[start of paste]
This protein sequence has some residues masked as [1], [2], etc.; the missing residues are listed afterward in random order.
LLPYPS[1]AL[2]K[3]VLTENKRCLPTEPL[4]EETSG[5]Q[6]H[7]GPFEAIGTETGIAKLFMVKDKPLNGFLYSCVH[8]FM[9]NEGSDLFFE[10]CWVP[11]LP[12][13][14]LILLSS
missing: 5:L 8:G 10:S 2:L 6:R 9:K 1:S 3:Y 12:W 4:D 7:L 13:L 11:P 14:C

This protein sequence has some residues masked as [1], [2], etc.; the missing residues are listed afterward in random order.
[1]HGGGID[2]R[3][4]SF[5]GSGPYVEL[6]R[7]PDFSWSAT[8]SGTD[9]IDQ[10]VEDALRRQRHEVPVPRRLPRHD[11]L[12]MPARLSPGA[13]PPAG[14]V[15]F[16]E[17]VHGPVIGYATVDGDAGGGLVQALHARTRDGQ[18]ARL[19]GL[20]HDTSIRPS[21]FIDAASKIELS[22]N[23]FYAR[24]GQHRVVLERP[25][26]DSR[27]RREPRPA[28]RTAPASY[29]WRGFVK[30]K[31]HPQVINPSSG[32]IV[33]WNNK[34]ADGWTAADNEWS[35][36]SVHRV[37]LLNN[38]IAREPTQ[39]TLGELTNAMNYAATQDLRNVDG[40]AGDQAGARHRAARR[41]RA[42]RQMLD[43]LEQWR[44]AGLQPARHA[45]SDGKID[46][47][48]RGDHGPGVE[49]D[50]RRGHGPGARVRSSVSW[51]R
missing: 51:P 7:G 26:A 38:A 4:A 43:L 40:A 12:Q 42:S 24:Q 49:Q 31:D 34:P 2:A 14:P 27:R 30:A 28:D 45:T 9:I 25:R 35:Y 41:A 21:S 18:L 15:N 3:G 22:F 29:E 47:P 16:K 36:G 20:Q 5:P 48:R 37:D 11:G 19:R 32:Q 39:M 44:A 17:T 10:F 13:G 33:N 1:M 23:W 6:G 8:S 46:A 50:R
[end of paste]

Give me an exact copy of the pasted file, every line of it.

This protein sequence has some residues masked as [1], [2], etc.; the missing residues are listed afterward in random order.
LLPYPS[1]AL[2]K[3]VLTENKRCLPTEPL[4]EETSG[5]Q[6]H[7]GPFEAIGTETGIAKLFMVKDKPLNGFLYSCVH[8]FM[9]NEGSDLFFE[10]CWVP[11]LP[12][13][14]LILLSS
missing: 5:L 8:G 10:S 2:L 6:R 9:K 1:S 3:Y 12:W 4:D 7:L 13:L 11:P 14:C

This protein sequence has some residues masked as [1], [2], etc.; the missing residues are listed afterward in random order.
[1]HGGGID[2]R[3][4]SF[5]GSGPYVEL[6]R[7]PDFSWSAT[8]SGTD[9]IDQ[10]VEDALRRQRHEVPVPRRLPRHD[11]L[12]MPARLSPGA[13]PPAG[14]V[15]F[16]E[17]VHGPVIGYATVDGDAGGGLVQALHARTRDGQ[18]ARL[19]GL[20]HDTSIRPS[21]FIDAASKIELS[22]N[23]FYAR[24]GQHRVVLERP[25][26]DSR[27]RREPRPA[28]RTAPASY[29]WRGFVK[30]K[31]HPQVINPSSG[32]IV[33]WNNK[34]ADGWTAADNEWS[35][36]SVHRV[37]LLNN[38]IAREPTQ[39]TLGELTNAMNYAATQDLRNVDG[40]AGDQAGARHRAARR[41]RA[42]RQMLD[43]LEQWR[44]AGLQPARHA[45]SDGKID[46][47][48]RGDHGPGVE[49]D[50]RRGHGPGARVRSSVSW[51]R
missing: 51:P 7:G 26:A 38:A 4:A 43:L 40:A 12:Q 42:S 24:Q 49:Q 31:D 34:P 2:A 14:P 27:R 30:A 28:D 45:T 9:I 25:R 35:Y 41:A 21:S 18:L 15:N 3:G 22:F 29:E 47:P 16:K 36:G 20:Q 5:P 48:R 37:D 11:G 19:R 32:Q 39:M 44:A 17:T 10:F 13:G 33:N 1:M 23:W 6:G 8:S 46:A 50:R